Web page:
by Ad 2 Tampa Bay | March 18, 2015
In growing my young advertising career, I’ve learned some invaluable lessons from mentors and personal experience. Surprisingly, many of these lessons have revolved around everyday diction, and how your perspective changes with even the most subtle of changes. Remember: words do not have the power to hurt you; only your perception of them.
1. Add: “Thank You” – This one will seem quite obvious. In a creative industry, we put a lot of ourselves in our work and feel a lot of pride because of it. We absolutely deserve to, yet “thank you” keeps us humble. More important than that, though, is the opposite. Especially for young professionals, we often qualify compliments we receive by responding to the kudos with, “I was just riffing off the brief,” or, “Bob helped me a lot.” While it’s always nice to recognize a helping hand, we often discredit ourselves and our work due to a lack of self-confidence. The next time you receive a compliment, stop, catch yourself before you qualify your achievement, and simply say “thank you.”
2: Remove: “But” – This is not an absolute removal— “but” is often necessary or can slip into a sentence without much detriment. The one thing to remember, though, is that “but” has negative connotations. It halts collaboration, and can often make the person you’re talking to feel defeated. In an industry where the open exchange of ideas is paramount to success, try substituting “but” for “and”. “And” statements often signal openness, while still communicating the idea you’re trying to communicate. Instead of “your idea was good, but it was off strategy,” try, “I love that idea, and maybe we can iterate on it to more closely align with the strategy!”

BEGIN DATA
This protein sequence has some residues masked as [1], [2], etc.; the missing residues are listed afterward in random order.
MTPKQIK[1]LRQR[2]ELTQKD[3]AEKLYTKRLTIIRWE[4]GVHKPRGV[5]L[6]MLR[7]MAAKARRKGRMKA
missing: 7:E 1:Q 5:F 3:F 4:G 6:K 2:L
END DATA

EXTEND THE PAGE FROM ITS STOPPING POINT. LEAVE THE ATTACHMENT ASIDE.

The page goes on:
3. Remove: “Should” – A mentor of mine brought this to my attention. “Should” provides no real value to a conversation. It’s an empty obligation, and never really communicates the idea you’re trying to communicate anyway. Every time, choose another word that provides more justification and reasoning. Do we listen to client feedback because we should? No. We listen to client feedback because they bring a unique perspective to the conversation that allows our own team to collaborate with them to create the most effective solution. Always search for the deeper meaning.
4. Add: “Why” – For many reasons, “why” helps elevate a conversation. It helps us uncover the true value of an idea. For instance, if you’re having a difficult time figuring out how to remove “should” from your sentence, consider asking yourself “why” five times. Eventually, you’ll find yourself at the root of the problem or solution. Why is a powerful tool that shows you understand ideas, clients, and co-workers on a strategic level. This will build trust, relationships, and partnerships between you, and those you’re dealing with.
By making these subtle changes to your everyday word choice, you’ll start seeing yourself and your ideas in a whole new light! One that is positive, purposeful, and professional.
Kris Solberg | President